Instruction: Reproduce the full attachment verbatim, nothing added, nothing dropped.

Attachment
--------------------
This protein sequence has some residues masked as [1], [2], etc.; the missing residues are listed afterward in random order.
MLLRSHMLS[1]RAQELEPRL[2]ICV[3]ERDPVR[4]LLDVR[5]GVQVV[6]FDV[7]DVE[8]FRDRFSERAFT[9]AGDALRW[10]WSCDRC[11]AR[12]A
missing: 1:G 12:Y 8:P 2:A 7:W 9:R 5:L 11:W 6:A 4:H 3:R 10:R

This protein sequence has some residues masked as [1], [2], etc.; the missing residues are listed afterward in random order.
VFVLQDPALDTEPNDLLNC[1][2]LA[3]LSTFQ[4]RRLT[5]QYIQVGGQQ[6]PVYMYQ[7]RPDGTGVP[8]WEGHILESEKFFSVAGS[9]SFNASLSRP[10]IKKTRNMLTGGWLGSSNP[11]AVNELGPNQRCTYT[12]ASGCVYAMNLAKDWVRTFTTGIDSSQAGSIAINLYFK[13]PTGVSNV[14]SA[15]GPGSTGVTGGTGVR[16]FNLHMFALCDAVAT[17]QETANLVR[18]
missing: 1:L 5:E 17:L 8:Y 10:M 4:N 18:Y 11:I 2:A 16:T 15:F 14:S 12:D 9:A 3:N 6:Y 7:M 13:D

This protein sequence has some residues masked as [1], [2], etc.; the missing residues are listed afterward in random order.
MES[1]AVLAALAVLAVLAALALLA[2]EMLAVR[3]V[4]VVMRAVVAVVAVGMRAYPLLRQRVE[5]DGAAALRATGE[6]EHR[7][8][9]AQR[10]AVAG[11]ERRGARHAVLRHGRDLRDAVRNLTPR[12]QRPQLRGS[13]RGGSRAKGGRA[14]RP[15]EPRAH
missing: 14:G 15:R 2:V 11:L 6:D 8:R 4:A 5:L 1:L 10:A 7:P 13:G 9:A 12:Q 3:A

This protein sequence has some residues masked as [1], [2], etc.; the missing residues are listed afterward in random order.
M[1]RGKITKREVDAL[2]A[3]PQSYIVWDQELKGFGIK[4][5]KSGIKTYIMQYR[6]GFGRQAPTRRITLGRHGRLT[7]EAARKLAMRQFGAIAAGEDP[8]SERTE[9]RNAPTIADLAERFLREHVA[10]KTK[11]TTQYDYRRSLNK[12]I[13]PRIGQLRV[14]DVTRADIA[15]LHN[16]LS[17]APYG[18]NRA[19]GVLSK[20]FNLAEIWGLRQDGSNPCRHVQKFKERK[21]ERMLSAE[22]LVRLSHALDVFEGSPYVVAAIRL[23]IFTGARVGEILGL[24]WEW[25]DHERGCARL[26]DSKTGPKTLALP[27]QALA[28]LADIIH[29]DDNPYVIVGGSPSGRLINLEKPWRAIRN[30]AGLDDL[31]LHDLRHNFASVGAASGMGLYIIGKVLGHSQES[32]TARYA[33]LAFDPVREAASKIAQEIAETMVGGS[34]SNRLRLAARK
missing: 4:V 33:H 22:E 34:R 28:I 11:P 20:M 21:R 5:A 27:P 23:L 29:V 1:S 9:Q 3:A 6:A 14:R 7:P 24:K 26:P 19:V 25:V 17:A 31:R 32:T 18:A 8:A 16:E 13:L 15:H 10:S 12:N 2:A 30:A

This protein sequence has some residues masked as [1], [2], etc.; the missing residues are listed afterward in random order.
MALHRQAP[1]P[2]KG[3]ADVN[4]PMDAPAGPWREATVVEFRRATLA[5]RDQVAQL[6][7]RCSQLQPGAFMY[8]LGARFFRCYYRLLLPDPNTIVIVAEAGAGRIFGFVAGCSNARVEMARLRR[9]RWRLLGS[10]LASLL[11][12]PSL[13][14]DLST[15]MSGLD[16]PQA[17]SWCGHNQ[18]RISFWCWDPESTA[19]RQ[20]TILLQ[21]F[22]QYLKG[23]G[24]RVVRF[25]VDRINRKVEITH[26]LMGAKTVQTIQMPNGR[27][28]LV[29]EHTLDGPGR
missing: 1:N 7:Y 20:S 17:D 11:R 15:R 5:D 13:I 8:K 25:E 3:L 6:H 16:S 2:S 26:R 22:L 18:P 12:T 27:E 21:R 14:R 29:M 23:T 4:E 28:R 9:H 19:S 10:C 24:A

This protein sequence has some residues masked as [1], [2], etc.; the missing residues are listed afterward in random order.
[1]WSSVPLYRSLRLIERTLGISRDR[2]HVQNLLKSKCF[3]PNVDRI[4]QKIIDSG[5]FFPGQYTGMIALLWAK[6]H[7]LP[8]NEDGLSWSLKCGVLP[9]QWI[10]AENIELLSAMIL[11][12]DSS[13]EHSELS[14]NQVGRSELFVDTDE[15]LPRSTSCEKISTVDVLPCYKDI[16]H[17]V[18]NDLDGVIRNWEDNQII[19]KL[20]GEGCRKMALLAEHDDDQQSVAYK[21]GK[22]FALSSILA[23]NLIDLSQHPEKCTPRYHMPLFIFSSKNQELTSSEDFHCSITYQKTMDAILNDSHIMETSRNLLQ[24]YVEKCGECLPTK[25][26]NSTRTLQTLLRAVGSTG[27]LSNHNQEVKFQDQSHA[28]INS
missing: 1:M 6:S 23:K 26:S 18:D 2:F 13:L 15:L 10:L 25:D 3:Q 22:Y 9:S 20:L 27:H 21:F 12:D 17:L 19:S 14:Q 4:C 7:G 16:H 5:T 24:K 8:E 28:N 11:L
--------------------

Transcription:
This protein sequence has some residues masked as [1], [2], etc.; the missing residues are listed afterward in random order.
MLLRSHMLS[1]RAQELEPRL[2]ICV[3]ERDPVR[4]LLDVR[5]GVQVV[6]FDV[7]DVE[8]FRDRFSERAFT[9]AGDALRW[10]WSCDRC[11]AR[12]A
missing: 1:G 12:Y 8:P 2:A 7:W 9:R 5:L 11:W 6:A 4:H 3:R 10:R

This protein sequence has some residues masked as [1], [2], etc.; the missing residues are listed afterward in random order.
VFVLQDPALDTEPNDLLNC[1][2]LA[3]LSTFQ[4]RRLT[5]QYIQVGGQQ[6]PVYMYQ[7]RPDGTGVP[8]WEGHILESEKFFSVAGS[9]SFNASLSRP[10]IKKTRNMLTGGWLGSSNP[11]AVNELGPNQRCTYT[12]ASGCVYAMNLAKDWVRTFTTGIDSSQAGSIAINLYFK[13]PTGVSNV[14]SA[15]GPGSTGVTGGTGVR[16]FNLHMFALCDAVAT[17]QETANLVR[18]
missing: 1:L 5:E 17:L 8:Y 10:M 4:N 18:Y 11:I 2:A 16:T 15:F 14:S 12:D 9:A 3:N 6:Y 7:M 13:D

This protein sequence has some residues masked as [1], [2], etc.; the missing residues are listed afterward in random order.
MES[1]AVLAALAVLAVLAALALLA[2]EMLAVR[3]V[4]VVMRAVVAVVAVGMRAYPLLRQRVE[5]DGAAALRATGE[6]EHR[7][8][9]AQR[10]AVAG[11]ERRGARHAVLRHGRDLRDAVRNLTPR[12]QRPQLRGS[13]RGGSRAKGGRA[14]RP[15]EPRAH
missing: 14:G 15:R 2:V 11:L 6:D 8:R 4:A 5:L 1:L 10:A 7:P 13:G 9:A 12:Q 3:A

This protein sequence has some residues masked as [1], [2], etc.; the missing residues are listed afterward in random order.
M[1]RGKITKREVDAL[2]A[3]PQSYIVWDQELKGFGIK[4][5]KSGIKTYIMQYR[6]GFGRQAPTRRITLGRHGRLT[7]EAARKLAMRQFGAIAAGEDP[8]SERTE[9]RNAPTIADLAERFLREHVA[10]KTK[11]TTQYDYRRSLNK[12]I[13]PRIGQLRV[14]DVTRADIA[15]LHN[16]LS[17]APYG[18]NRA[19]GVLSK[20]FNLAEIWGLRQDGSNPCRHVQKFKERK[21]ERMLSAE[22]LVRLSHALDVFEGSPYVVAAIRL[23]IFTGARVGEILGL[24]WEW[25]DHERGCARL[26]DSKTGPKTLALP[27]QALA[28]LADIIH[29]DDNPYVIVGGSPSGRLINLEKPWRAIRN[30]AGLDDL[31]LHDLRHNFASVGAASGMGLYIIGKVLGHSQES[32]TARYA[33]LAFDPVREAASKIAQEIAETMVGGS[34]SNRLRLAARK
missing: 4:V 33:H 22:E 34:R 28:I 11:P 20:M 21:R 5:A 27:P 23:L 29:V 1:S 9:Q 3:A 6:A 14:R 7:P 24:K 26:P 19:V 25:V 17:A 31:R 32:T 18:A 8:A 16:E 13:L 15:H 10:S 12:N 2:A 30:A

This protein sequence has some residues masked as [1], [2], etc.; the missing residues are listed afterward in random order.
MALHRQAP[1]P[2]KG[3]ADVN[4]PMDAPAGPWREATVVEFRRATLA[5]RDQVAQL[6][7]RCSQLQPGAFMY[8]LGARFFRCYYRLLLPDPNTIVIVAEAGAGRIFGFVAGCSNARVEMARLRR[9]RWRLLGS[10]LASLL[11][12]PSL[13][14]DLST[15]MSGLD[16]PQA[17]SWCGHNQ[18]RISFWCWDPESTA[19]RQ[20]TILLQ[21]F[22]QYLKG[23]G[24]RVVRF[25]VDRINRKVEITH[26]LMGAKTVQTIQMPNGR[27][28]LV[29]EHTLDGPGR
missing: 1:N 7:Y 20:S 17:D 11:R 15:R 5:D 13:I 8:K 25:E 3:L 6:H 16:S 2:S 26:R 22:L 18:P 12:T 27:E 21:R 14:R 29:M 23:T 4:E 28:R 9:H 19:S 10:C 24:A

This protein sequence has some residues masked as [1], [2], etc.; the missing residues are listed afterward in random order.
[1]WSSVPLYRSLRLIERTLGISRDR[2]HVQNLLKSKCF[3]PNVDRI[4]QKIIDSG[5]FFPGQYTGMIALLWAK[6]H[7]LP[8]NEDGLSWSLKCGVLP[9]QWI[10]AENIELLSAMIL[11][12]DSS[13]EHSELS[14]NQVGRSELFVDTDE[15]LPRSTSCEKISTVDVLPCYKDI[16]H[17]V[18]NDLDGVIRNWEDNQII[19]KL[20]GEGCRKMALLAEHDDDQQSVAYK[21]GK[22]FALSSILA[23]NLIDLSQHPEKCTPRYHMPLFIFSSKNQELTSSEDFHCSITYQKTMDAILNDSHIMETSRNLLQ[24]YVEKCGECLPTK[25][26]NSTRTLQTLLRAVGSTG[27]LSNHNQEVKFQDQSHA[28]INS
missing: 1:M 6:S 23:K 26:S 18:D 2:F 13:L 15:L 10:L 25:D 3:Q 22:Y 9:S 20:L 27:H 21:F 12:D 17:L 19:S 14:Q 4:C 7:G 16:H 5:T 24:K 8:E 28:N 11:L